Arturo “NYC Furby” Sanchez, a well known FGC TO,quickly added DBFZ to his weekly Next Level Battle Circuit. The first event quickly grew a $1,000 prize pool and was number 4 on Twitch viewership that evening. Not too shabby considering he was competing with Overwatch League for eyes that evening.

This Isn’t Even My Final Form

Dragonball FighterZ had only been out for eleven days when it was announced as part of the lineup for EVO 2018. The small 40 man tournament that started in the bay years ago had grown into the premiere FGC event of the year. What once was held a room in Sunnyvale had ballooned into filling up Mandalay Bay in Las Vegas with thousands of attendees. Thousands more would watch on Twitch or ESPN.

Anyone who’s been to an event like this can tell you that experiences like this are pure electric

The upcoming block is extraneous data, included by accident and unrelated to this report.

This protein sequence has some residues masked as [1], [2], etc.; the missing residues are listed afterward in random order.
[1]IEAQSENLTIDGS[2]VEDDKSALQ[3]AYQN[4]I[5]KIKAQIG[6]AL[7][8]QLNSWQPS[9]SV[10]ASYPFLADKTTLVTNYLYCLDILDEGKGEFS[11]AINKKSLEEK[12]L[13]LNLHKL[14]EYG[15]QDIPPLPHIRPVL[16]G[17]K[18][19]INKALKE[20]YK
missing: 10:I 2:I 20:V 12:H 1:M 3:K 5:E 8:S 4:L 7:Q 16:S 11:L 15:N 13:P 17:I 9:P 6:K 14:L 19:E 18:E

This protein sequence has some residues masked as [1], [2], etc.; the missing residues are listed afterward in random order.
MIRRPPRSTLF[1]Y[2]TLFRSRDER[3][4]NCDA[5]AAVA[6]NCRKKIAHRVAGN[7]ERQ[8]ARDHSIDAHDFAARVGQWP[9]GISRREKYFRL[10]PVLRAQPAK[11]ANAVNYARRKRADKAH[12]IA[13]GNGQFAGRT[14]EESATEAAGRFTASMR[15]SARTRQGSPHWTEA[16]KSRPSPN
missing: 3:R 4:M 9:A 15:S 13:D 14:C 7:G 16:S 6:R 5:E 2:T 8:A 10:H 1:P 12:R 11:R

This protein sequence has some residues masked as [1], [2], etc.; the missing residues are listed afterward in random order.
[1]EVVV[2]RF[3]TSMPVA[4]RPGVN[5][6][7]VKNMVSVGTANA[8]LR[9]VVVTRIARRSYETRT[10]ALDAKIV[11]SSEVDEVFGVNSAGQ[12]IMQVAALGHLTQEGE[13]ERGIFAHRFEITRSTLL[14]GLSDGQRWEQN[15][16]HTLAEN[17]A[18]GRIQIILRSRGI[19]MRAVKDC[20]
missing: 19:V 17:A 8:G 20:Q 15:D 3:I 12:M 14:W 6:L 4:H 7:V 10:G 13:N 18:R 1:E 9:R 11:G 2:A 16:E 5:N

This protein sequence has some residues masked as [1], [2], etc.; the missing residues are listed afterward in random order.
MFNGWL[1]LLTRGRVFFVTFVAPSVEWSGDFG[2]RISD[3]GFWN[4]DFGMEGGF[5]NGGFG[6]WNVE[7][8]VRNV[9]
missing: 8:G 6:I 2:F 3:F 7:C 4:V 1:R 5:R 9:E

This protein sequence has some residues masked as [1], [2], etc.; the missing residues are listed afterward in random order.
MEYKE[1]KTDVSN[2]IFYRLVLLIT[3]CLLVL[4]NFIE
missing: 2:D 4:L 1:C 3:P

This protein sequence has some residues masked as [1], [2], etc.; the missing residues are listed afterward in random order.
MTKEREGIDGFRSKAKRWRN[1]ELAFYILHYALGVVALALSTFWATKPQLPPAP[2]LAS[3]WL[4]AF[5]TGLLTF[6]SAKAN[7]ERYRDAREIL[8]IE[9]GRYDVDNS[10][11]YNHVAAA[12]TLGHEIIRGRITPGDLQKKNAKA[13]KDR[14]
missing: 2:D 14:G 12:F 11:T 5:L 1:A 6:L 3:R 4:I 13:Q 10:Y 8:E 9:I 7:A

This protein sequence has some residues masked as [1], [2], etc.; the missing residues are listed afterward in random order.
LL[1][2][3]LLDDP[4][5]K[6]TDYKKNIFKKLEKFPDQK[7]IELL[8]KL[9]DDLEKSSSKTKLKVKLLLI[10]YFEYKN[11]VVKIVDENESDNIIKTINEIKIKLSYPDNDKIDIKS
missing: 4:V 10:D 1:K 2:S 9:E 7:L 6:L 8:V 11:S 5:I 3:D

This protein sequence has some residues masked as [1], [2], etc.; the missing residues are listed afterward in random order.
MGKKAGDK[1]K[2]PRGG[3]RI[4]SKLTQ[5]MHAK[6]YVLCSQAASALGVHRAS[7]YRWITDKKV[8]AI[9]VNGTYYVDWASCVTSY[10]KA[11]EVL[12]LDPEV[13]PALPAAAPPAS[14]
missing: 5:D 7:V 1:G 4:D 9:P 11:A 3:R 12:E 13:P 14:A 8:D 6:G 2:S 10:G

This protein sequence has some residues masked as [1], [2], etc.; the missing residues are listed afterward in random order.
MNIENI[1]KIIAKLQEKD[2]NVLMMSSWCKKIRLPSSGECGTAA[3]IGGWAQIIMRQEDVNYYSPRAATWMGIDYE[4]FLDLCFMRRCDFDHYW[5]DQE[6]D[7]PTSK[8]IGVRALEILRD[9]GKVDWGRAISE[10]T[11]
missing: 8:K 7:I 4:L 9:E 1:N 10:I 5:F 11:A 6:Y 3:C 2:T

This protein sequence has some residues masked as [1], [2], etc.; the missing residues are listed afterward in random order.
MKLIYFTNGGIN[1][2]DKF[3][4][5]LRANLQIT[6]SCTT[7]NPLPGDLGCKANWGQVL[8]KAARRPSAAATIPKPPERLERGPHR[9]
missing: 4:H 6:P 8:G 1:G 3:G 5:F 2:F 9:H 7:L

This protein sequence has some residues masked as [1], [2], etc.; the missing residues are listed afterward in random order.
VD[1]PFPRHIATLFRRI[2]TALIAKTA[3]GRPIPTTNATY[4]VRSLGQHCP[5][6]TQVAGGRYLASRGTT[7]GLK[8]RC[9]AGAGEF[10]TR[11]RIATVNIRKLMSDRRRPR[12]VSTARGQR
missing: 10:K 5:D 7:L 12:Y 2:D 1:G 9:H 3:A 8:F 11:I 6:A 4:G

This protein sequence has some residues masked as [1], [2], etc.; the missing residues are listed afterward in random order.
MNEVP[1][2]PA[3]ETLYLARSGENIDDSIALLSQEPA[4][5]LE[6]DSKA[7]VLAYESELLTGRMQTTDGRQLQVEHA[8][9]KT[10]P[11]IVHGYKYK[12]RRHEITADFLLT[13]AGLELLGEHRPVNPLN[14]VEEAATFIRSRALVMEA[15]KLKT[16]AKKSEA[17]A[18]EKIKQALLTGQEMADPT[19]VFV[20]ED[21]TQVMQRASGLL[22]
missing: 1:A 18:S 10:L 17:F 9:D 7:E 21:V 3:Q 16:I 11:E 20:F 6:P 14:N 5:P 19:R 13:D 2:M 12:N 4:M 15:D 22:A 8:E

FGC Dragonball Z fans, after over two decades of waiting, finally have their moment in the sun. A strong fighter that could be played in tournaments alongside the heavy hitters like Street Fighter and Tekken had come their way. Although the game is new, it will most likely be a fan favorite this year, with viewership likely being immense.

Both the Dragon Ball fanbase and the FGC have one thing in common, pure devotion. Large scale tournaments like EVO wouldn’t be a reality if it wasn’t for players constantly improving their game,creating tournaments and growing the scene. Further iterations of Dragon Ball, like Dragon Ball Super, wouldn’t be around if it wasn’t for the fans showing their love and appreciation of the series. Dragon Ball FighterZ is a way overdue entry in the fighting game world and players are gorging themselves on the experience.

It is almost certain that Dragon Ball FighterZ will become a dynasty series like Street Fighter, it has all the right parts and a dedicated baked in fanbase. It will be exciting to watch how the community grows, how the series evolves and how the tournament scene develops.